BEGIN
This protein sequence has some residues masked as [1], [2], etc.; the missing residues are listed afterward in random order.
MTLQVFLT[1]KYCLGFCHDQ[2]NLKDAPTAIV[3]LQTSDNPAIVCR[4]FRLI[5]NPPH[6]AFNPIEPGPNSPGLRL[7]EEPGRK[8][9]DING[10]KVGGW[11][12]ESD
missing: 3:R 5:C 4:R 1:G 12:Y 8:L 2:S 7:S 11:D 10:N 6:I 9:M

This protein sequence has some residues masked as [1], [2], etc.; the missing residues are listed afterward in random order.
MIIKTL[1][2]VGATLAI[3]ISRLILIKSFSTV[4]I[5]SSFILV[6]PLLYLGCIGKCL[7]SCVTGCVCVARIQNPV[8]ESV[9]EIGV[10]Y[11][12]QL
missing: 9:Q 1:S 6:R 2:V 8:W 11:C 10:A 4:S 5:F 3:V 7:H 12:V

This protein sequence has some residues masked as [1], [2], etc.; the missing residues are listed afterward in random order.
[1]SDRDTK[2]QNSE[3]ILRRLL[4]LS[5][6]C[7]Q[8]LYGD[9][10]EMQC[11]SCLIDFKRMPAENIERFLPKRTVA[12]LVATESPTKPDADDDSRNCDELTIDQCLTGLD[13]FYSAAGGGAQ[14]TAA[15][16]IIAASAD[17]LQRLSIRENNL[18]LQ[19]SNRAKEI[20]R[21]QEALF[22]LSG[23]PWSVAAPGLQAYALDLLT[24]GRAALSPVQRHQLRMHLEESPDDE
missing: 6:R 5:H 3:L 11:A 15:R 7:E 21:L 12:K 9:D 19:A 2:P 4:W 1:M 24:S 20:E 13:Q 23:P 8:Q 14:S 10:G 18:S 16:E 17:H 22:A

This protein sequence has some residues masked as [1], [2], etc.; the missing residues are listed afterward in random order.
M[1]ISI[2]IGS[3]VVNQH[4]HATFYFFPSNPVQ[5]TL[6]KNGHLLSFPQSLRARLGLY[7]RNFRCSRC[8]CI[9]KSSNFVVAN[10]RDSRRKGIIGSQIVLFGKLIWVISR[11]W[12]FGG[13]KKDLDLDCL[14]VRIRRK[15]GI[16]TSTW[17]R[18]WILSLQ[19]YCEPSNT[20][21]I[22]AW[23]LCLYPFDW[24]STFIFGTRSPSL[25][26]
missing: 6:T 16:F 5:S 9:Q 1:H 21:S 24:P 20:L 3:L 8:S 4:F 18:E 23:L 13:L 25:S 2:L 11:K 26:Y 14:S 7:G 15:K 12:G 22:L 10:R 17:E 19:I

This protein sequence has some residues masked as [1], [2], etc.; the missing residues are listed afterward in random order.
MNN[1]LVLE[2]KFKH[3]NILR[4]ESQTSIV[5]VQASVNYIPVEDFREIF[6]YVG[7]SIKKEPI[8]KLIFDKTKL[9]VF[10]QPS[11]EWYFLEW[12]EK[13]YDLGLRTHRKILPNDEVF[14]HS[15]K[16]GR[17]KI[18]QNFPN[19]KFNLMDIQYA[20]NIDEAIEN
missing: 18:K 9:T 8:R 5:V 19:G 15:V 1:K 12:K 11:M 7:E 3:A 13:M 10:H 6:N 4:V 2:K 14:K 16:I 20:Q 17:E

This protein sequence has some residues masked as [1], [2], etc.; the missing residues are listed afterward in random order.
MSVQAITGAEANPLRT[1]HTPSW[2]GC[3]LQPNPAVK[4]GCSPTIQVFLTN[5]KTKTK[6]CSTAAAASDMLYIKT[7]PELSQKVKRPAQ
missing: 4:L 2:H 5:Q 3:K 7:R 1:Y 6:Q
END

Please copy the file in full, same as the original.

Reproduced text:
This protein sequence has some residues masked as [1], [2], etc.; the missing residues are listed afterward in random order.
MTLQVFLT[1]KYCLGFCHDQ[2]NLKDAPTAIV[3]LQTSDNPAIVCR[4]FRLI[5]NPPH[6]AFNPIEPGPNSPGLRL[7]EEPGRK[8][9]DING[10]KVGGW[11][12]ESD
missing: 3:R 5:C 4:R 1:G 12:Y 8:L 2:S 7:S 11:D 10:N 6:I 9:M

This protein sequence has some residues masked as [1], [2], etc.; the missing residues are listed afterward in random order.
MIIKTL[1][2]VGATLAI[3]ISRLILIKSFSTV[4]I[5]SSFILV[6]PLLYLGCIGKCL[7]SCVTGCVCVARIQNPV[8]ESV[9]EIGV[10]Y[11][12]QL
missing: 9:Q 1:S 6:R 2:V 8:W 11:C 10:A 4:S 5:F 3:V 7:H 12:V

This protein sequence has some residues masked as [1], [2], etc.; the missing residues are listed afterward in random order.
[1]SDRDTK[2]QNSE[3]ILRRLL[4]LS[5][6]C[7]Q[8]LYGD[9][10]EMQC[11]SCLIDFKRMPAENIERFLPKRTVA[12]LVATESPTKPDADDDSRNCDELTIDQCLTGLD[13]FYSAAGGGAQ[14]TAA[15][16]IIAASAD[17]LQRLSIRENNL[18]LQ[19]SNRAKEI[20]R[21]QEALF[22]LSG[23]PWSVAAPGLQAYALDLLT[24]GRAALSPVQRHQLRMHLEESPDDE
missing: 6:R 5:H 3:L 11:A 15:R 7:E 21:L 12:K 9:D 19:A 2:P 4:W 1:M 24:S 20:E 13:Q 23:P 8:Q 14:S 10:G 18:S 16:E 17:H 22:A

This protein sequence has some residues masked as [1], [2], etc.; the missing residues are listed afterward in random order.
M[1]ISI[2]IGS[3]VVNQH[4]HATFYFFPSNPVQ[5]TL[6]KNGHLLSFPQSLRARLGLY[7]RNFRCSRC[8]CI[9]KSSNFVVAN[10]RDSRRKGIIGSQIVLFGKLIWVISR[11]W[12]FGG[13]KKDLDLDCL[14]VRIRRK[15]GI[16]TSTW[17]R[18]WILSLQ[19]YCEPSNT[20][21]I[22]AW[23]LCLYPFDW[24]STFIFGTRSPSL[25][26]
missing: 6:T 16:F 5:S 9:Q 1:H 21:S 24:P 20:L 3:L 8:S 4:F 18:E 23:L 13:L 25:S 2:L 11:K 26:Y 14:S 7:G 15:K 12:G 22:L 10:R 17:E 19:I

This protein sequence has some residues masked as [1], [2], etc.; the missing residues are listed afterward in random order.
MNN[1]LVLE[2]KFKH[3]NILR[4]ESQTSIV[5]VQASVNYIPVEDFREIF[6]YVG[7]SIKKEPI[8]KLIFDKTKL[9]VF[10]QPS[11]EWYFLEW[12]EK[13]YDLGLRTHRKILPNDEVF[14]HS[15]K[16]GR[17]KI[18]QNFPN[19]KFNLMDIQYA[20]NIDEAIEN
missing: 18:K 9:T 8:R 5:V 19:G 15:V 1:K 12:K 11:M 7:E 3:A 13:M 10:H 6:N 4:V 2:K 14:K 16:I 20:Q 17:E

This protein sequence has some residues masked as [1], [2], etc.; the missing residues are listed afterward in random order.
MSVQAITGAEANPLRT[1]HTPSW[2]GC[3]LQPNPAVK[4]GCSPTIQVFLTN[5]KTKTK[6]CSTAAAASDMLYIKT[7]PELSQKVKRPAQ
missing: 4:L 2:H 5:Q 3:K 7:R 1:Y 6:Q